In the letter, Kenneth Margraf, Vice President at Liberty Capital, said making brokers and registered investment advisers (RIAs) fiduciaries to retirement account clients “adds nothing positive to the protection of clients.” Margraf contends that the new definition would take away from investment choices brokers would have in making asset recommendations to meet stated client objectives, and would discourage them from making any aggressive recommendations, even if appropriate, for fear of litigation.Margraf argues that the terms “fiduciary” and “prudent man rule” are very broad and subject to interpretation based on different situations. If the DoL is to hold the brokers and (registered investment advisers) RIAs to a fiduciary standard, additional clarification from FINRA (Financial Industry Regulatory Authority) would be necessary.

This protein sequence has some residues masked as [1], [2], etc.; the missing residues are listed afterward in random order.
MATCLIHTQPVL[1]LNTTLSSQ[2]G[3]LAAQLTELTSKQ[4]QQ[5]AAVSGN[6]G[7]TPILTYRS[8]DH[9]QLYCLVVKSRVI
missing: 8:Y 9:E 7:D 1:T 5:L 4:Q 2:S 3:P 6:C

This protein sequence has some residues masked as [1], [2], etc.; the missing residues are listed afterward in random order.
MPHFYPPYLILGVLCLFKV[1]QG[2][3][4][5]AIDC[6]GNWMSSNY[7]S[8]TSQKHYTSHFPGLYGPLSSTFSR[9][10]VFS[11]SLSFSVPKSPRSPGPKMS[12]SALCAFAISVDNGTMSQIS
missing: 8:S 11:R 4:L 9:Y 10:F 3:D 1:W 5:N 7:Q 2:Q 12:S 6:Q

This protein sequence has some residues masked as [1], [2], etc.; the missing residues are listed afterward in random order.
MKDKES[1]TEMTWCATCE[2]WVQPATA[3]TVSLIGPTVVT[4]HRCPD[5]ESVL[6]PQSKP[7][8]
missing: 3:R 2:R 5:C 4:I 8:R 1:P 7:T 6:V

The U.S. Chamber of Commerce also feels more clarification will be needed. In its comments to the DoL, it asked for a 60-day extension of the comment period on the definition change to consider results of a study required by the Securities and Exchange Commission by the Dodd-Frank Act.
According to the Chamber’s letter, one day after the comment period ends for the DOL proposed rule, the SEC is required to complete a study on the standard of care under the securities laws for broker-dealers and investment advisers. The study is required pursuant to section 913 of the Dodd-Frank Act instructing the SEC to study the standard of care applicable to broker-dealers and to study the effects of extending the fiduciary standard of care applicable to investment advisers under the Investment Advisers Act of 1940 to broker-dealers.
“We anticipate that this study will significantly overlap with issues contained in the DOL’s proposed rule,” the Chamber said.Comments received by the DoL’s Employee Benefits Security Administration can be viewed at http://www.dol.gov/ebsa/regs/cmt-1210-AB32.html.